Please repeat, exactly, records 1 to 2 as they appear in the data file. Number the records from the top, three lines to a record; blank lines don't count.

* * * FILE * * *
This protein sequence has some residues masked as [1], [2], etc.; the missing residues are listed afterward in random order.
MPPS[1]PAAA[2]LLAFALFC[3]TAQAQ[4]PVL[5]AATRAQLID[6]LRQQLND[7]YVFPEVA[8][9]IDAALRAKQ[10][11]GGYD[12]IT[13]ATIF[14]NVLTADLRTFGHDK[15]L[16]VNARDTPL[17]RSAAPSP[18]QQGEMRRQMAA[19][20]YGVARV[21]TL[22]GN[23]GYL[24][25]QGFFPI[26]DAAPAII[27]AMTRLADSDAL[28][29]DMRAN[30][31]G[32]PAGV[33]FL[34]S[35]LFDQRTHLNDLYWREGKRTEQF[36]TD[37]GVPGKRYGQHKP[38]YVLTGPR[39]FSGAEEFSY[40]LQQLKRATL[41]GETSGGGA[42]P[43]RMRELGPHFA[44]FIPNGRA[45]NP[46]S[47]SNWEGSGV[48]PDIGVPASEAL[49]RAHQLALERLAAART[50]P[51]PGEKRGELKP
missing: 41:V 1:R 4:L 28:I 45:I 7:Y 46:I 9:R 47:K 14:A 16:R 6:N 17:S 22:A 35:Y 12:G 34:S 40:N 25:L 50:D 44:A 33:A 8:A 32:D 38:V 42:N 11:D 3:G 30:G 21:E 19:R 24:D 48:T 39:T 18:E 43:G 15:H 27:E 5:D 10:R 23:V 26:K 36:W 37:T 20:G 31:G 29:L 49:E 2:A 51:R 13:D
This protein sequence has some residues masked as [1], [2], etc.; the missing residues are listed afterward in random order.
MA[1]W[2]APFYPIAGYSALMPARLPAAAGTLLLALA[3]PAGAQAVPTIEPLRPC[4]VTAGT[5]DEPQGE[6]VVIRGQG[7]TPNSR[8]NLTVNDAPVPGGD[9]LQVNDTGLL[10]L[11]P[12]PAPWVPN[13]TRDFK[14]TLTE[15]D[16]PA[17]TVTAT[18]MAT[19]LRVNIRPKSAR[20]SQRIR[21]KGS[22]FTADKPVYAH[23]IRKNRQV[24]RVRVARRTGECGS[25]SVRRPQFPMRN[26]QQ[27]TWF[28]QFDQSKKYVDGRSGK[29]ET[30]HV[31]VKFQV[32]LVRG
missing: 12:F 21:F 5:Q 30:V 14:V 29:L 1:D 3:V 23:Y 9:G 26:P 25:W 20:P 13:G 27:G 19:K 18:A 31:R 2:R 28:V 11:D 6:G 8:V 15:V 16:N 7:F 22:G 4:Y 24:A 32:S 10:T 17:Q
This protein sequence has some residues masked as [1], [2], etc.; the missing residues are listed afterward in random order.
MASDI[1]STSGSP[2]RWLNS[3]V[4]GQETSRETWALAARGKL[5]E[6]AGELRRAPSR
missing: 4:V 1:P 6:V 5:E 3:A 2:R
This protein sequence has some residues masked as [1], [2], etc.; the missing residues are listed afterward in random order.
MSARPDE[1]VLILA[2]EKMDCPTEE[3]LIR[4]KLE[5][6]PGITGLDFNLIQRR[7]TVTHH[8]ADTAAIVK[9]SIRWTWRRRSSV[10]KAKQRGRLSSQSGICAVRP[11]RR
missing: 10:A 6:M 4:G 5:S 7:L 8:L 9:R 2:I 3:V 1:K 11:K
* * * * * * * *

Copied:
This protein sequence has some residues masked as [1], [2], etc.; the missing residues are listed afterward in random order.
MPPS[1]PAAA[2]LLAFALFC[3]TAQAQ[4]PVL[5]AATRAQLID[6]LRQQLND[7]YVFPEVA[8][9]IDAALRAKQ[10][11]GGYD[12]IT[13]ATIF[14]NVLTADLRTFGHDK[15]L[16]VNARDTPL[17]RSAAPSP[18]QQGEMRRQMAA[19][20]YGVARV[21]TL[22]GN[23]GYL[24][25]QGFFPI[26]DAAPAII[27]AMTRLADSDAL[28][29]DMRAN[30][31]G[32]PAGV[33]FL[34]S[35]LFDQRTHLNDLYWREGKRTEQF[36]TD[37]GVPGKRYGQHKP[38]YVLTGPR[39]FSGAEEFSY[40]LQQLKRATL[41]GETSGGGA[42]P[43]RMRELGPHFA[44]FIPNGRA[45]NP[46]S[47]SNWEGSGV[48]PDIGVPASEAL[49]RAHQLALERLAAART[50]P[51]PGEKRGELKP
missing: 41:V 1:R 4:L 28:I 45:I 7:Y 46:I 9:R 47:K 14:A 16:R 6:N 17:S 22:A 35:Y 12:G 34:S 40:N 25:L 50:D 44:A 33:A 8:A 32:D 38:V 42:N 11:D 3:G 30:G 21:E 19:R 24:D 48:T 39:T 18:E 43:G 15:H 27:E 5:D 10:R 23:V 26:K 36:W 37:T 20:G 31:G 29:L 49:E 2:A 51:R 13:D
This protein sequence has some residues masked as [1], [2], etc.; the missing residues are listed afterward in random order.
MA[1]W[2]APFYPIAGYSALMPARLPAAAGTLLLALA[3]PAGAQAVPTIEPLRPC[4]VTAGT[5]DEPQGE[6]VVIRGQG[7]TPNSR[8]NLTVNDAPVPGGD[9]LQVNDTGLL[10]L[11]P[12]PAPWVPN[13]TRDFK[14]TLTE[15]D[16]PA[17]TVTAT[18]MAT[19]LRVNIRPKSAR[20]SQRIR[21]KGS[22]FTADKPVYAH[23]IRKNRQV[24]RVRVARRTGECGS[25]SVRRPQFPMRN[26]QQ[27]TWF[28]QFDQSKKYVDGRSGK[29]ET[30]HV[31]VKFQV[32]LVRG
missing: 12:F 21:F 5:Q 30:V 14:V 29:L 1:D 3:V 23:Y 9:G 26:P 25:W 20:P 13:G 27:G 19:K 18:A 31:R 2:R 28:V 11:D 6:G 8:V 15:V 16:N 7:F 22:G 4:Y 24:A 32:S 10:T 17:Q